2011-2012 Training Program in Dialogic Practice w/ Jaakko Seikkula, Mary Olson, and Faculty

The Mill River Institute for Dialogic Practice Haydenville, MA 01039 • 413.585.1198 TRAINING PROGRAM IN DIALOGIC PRACTICE INTERNATIONAL FACULTY 2011-2012 MARY OLSON, PH.D. JAAKKO SEIKKULA, PH.D. MARKKU SUTELA, M.A. The first of its kind in the US, this yearlong program provides an in-depth introduction to the principles and practices of dialogic therapy, including Finnish Open […]

Madness Radio Interview with Mary Olson on Open Dialogue in Finland

Is a ‘psychotic’ crisis inside one person’s mind — or does it happen between people, in their relationship? Can therapy untangle the web of madness by addressing the family, providers, and entire social network? Smith College social worker and Fullbright scholar Mary Olson discusses the innovative work of Jaakko Seikkula’s Open Dialogue Approach in Finland, […]

“The Open Dialogue Approach to Psychosis: Its Poetics and Micropolitics” – Seikkula & Olson

In Finland, a network-based, language approach to psychiatric care has emerged, called “Open Dialogue.” It draws on Bakhtin’s dialogical principles (Bakhtin, 1984) and is rooted in a Batesonian tradition. Two levels of analysis, the poetics and the micropolitics, are presented. The poetics include three principles: “tolerance of uncertainty,” “dialogism,” and “polyphony in social networks.” A […]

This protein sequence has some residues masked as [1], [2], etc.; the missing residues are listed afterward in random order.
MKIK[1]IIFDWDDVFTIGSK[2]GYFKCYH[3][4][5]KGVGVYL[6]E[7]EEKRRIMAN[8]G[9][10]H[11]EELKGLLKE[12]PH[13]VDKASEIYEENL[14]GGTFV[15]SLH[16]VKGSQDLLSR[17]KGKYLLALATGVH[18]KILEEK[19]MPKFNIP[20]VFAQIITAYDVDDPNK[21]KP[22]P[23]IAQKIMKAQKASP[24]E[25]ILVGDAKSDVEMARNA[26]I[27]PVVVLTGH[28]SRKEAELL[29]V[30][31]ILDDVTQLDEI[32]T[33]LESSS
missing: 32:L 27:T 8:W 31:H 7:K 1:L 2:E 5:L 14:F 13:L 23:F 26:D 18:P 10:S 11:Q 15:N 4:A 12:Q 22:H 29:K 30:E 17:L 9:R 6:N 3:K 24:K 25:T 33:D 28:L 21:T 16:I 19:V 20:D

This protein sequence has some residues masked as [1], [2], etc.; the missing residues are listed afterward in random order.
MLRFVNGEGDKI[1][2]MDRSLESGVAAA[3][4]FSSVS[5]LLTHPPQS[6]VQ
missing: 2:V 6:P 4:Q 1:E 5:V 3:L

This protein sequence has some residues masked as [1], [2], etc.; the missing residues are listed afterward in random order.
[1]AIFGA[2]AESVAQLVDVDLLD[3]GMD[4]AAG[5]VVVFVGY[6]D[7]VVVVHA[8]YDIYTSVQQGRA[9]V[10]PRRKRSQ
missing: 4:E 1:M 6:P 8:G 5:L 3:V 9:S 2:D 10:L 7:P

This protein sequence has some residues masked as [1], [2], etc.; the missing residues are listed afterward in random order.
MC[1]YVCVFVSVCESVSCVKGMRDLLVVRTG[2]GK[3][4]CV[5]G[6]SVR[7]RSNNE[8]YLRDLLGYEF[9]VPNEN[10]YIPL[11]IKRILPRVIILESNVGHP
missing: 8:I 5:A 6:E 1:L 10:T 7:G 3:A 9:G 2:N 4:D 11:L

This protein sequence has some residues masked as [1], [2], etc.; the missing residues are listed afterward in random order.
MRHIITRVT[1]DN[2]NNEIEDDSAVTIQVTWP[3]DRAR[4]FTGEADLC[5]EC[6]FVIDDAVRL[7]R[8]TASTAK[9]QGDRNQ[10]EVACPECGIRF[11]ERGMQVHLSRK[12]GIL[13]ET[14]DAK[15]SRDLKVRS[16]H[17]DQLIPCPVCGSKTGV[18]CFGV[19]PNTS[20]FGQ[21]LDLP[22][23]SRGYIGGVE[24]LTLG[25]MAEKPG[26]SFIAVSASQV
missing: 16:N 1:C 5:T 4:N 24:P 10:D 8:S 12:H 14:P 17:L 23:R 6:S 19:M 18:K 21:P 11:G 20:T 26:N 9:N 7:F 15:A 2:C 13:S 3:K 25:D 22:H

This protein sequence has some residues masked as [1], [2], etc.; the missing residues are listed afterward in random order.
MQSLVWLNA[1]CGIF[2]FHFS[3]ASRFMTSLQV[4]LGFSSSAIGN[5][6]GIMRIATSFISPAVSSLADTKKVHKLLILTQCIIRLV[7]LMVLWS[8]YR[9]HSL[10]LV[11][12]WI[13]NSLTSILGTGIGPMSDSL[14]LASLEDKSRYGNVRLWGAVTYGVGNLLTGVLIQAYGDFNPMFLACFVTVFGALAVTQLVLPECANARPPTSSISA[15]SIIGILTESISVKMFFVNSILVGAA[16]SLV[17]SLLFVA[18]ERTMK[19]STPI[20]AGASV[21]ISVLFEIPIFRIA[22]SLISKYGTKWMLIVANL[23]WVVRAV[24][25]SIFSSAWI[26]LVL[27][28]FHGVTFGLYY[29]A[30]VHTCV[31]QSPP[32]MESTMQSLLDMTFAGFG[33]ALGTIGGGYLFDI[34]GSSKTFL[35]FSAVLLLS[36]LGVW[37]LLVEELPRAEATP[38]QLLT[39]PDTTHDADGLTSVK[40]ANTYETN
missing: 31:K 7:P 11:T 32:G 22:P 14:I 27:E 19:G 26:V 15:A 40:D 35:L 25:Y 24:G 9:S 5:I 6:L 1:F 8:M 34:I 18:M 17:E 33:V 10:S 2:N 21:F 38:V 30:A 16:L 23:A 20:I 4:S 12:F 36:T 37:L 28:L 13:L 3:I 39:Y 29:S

Institute for Dialogic Practice (Open Dialogue)


‘Family and Network Therapy Training for a System of Care: ‘A Pedagogy of Hope’” – Olson

In the past decade, the field of family therapy has witnessed the emergence of a new template for practice based on reflection and narrative, instead of strategy and intervention. There also are broader social and cultural frameworks, especially regarding gender and issues of social justice. The style of practice has evolved from a hierarchical one to […]

“Inner and Outer Voices in the Present Moment of Family and Network Therapy” – Seikkula

Compared to narrative and solution-focused therapies, in dialogical approaches the therapists’ position becomes different. Therapists are no longer interventionists with some preplanned map for the stories that clients are telling. Instead, their main focuses on how to respond to clients’ utterances as answers are the generators for mobilizing one’s own psychological resources, since ‘for the […]